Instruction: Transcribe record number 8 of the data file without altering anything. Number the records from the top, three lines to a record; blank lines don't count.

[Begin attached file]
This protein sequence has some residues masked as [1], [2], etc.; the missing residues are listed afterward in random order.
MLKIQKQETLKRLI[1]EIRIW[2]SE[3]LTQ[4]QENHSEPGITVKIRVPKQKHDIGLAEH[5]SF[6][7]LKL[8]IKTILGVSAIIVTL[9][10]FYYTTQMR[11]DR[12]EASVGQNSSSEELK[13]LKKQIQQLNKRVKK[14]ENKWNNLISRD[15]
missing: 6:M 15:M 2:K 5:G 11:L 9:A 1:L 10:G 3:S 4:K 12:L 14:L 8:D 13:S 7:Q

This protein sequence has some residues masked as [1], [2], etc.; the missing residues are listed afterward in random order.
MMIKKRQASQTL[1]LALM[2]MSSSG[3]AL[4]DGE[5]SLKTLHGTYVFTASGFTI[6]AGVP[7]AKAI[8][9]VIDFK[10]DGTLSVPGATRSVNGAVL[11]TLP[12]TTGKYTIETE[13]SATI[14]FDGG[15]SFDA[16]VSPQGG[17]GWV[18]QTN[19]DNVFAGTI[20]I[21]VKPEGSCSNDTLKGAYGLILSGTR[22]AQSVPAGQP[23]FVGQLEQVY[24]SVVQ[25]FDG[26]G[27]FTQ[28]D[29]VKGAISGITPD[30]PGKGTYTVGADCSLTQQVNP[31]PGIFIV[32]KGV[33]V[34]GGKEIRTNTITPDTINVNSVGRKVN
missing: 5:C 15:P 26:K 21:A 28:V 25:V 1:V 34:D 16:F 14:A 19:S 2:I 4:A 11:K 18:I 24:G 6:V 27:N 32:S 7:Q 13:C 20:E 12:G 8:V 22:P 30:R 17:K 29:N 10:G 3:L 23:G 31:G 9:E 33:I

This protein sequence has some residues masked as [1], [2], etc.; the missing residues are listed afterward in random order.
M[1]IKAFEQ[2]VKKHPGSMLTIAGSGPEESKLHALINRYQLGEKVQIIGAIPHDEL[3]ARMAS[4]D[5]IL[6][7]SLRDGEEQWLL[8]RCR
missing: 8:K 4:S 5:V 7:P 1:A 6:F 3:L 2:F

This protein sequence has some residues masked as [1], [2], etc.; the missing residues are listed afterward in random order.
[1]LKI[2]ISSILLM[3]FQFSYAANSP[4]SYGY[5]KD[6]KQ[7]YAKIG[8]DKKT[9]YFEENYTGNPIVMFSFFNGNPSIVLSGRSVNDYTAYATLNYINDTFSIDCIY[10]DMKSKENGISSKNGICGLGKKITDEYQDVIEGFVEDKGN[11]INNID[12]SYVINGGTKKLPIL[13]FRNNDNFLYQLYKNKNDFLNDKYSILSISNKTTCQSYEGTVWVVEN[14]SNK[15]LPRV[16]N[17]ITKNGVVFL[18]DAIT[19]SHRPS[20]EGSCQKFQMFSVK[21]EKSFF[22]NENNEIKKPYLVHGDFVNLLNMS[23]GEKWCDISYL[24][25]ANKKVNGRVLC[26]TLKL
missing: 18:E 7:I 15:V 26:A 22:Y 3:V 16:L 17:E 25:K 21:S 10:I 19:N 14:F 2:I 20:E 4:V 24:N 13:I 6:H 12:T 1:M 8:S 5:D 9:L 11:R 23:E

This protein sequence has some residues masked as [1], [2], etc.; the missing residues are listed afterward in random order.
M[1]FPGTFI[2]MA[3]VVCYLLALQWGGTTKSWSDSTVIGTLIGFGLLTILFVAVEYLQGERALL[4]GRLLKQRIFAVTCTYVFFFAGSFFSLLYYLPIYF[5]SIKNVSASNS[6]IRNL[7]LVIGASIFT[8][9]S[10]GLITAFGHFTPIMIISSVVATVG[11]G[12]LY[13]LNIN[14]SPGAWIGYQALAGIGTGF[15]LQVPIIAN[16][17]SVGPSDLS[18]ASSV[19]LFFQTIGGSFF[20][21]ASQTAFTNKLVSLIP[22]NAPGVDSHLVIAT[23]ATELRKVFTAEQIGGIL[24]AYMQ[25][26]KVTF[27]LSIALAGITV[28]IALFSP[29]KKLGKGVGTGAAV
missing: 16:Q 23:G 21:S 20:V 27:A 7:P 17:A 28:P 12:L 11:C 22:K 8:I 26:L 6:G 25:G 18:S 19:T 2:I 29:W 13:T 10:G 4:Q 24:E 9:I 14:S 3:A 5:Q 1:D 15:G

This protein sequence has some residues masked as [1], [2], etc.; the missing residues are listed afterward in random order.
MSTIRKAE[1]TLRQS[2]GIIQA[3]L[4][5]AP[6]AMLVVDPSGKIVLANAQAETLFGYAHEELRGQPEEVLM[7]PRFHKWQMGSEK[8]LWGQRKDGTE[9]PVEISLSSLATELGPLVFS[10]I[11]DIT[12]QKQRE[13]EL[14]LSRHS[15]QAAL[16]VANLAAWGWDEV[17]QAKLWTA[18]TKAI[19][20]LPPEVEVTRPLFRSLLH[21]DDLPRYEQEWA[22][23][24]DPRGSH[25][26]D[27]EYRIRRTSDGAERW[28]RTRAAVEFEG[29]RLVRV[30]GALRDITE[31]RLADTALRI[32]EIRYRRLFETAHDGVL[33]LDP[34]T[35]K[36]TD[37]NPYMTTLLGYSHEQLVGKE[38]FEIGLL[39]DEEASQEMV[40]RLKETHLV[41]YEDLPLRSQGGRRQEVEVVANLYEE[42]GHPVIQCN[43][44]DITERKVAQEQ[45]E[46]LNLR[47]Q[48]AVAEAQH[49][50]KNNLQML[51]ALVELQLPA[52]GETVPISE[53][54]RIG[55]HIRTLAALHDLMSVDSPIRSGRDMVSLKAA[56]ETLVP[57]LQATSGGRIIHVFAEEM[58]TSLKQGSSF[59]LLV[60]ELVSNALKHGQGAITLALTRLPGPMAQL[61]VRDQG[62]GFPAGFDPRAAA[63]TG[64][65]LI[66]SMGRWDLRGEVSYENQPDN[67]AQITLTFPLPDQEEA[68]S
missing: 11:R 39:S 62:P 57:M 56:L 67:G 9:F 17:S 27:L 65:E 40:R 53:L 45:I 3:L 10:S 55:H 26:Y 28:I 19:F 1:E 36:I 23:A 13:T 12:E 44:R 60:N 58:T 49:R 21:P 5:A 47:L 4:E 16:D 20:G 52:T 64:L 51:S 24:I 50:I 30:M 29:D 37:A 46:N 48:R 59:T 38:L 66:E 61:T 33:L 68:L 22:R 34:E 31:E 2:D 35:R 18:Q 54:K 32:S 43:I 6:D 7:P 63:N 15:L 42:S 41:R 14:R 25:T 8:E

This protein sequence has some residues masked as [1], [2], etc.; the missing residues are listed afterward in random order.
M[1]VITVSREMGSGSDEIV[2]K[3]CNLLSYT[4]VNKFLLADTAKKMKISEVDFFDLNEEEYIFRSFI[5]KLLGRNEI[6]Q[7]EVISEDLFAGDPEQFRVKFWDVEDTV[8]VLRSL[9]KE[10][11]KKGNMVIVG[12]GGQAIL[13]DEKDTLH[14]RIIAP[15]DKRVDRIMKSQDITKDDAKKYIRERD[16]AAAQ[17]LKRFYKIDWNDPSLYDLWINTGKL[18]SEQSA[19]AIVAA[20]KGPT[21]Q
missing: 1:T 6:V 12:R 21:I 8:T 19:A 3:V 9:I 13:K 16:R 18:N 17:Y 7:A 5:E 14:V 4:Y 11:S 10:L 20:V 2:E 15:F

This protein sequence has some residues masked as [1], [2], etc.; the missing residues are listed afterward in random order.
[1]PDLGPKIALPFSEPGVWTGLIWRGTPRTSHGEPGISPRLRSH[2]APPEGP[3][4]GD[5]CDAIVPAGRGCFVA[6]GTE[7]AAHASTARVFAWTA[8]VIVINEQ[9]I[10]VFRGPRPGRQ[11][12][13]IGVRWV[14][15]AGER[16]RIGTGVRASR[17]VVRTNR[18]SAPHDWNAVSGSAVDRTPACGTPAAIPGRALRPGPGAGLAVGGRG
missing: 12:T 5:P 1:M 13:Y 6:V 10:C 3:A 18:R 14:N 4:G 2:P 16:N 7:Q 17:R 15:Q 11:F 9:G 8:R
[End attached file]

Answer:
This protein sequence has some residues masked as [1], [2], etc.; the missing residues are listed afterward in random order.
[1]PDLGPKIALPFSEPGVWTGLIWRGTPRTSHGEPGISPRLRSH[2]APPEGP[3][4]GD[5]CDAIVPAGRGCFVA[6]GTE[7]AAHASTARVFAWTA[8]VIVINEQ[9]I[10]VFRGPRPGRQ[11][12][13]IGVRWV[14][15]AGER[16]RIGTGVRASR[17]VVRTNR[18]SAPHDWNAVSGSAVDRTPACGTPAAIPGRALRPGPGAGLAVGGRG
missing: 12:T 5:P 1:M 13:Y 6:V 10:C 3:A 18:R 14:N 4:G 2:P 16:N 7:Q 17:R 15:Q 11:F 9:G 8:R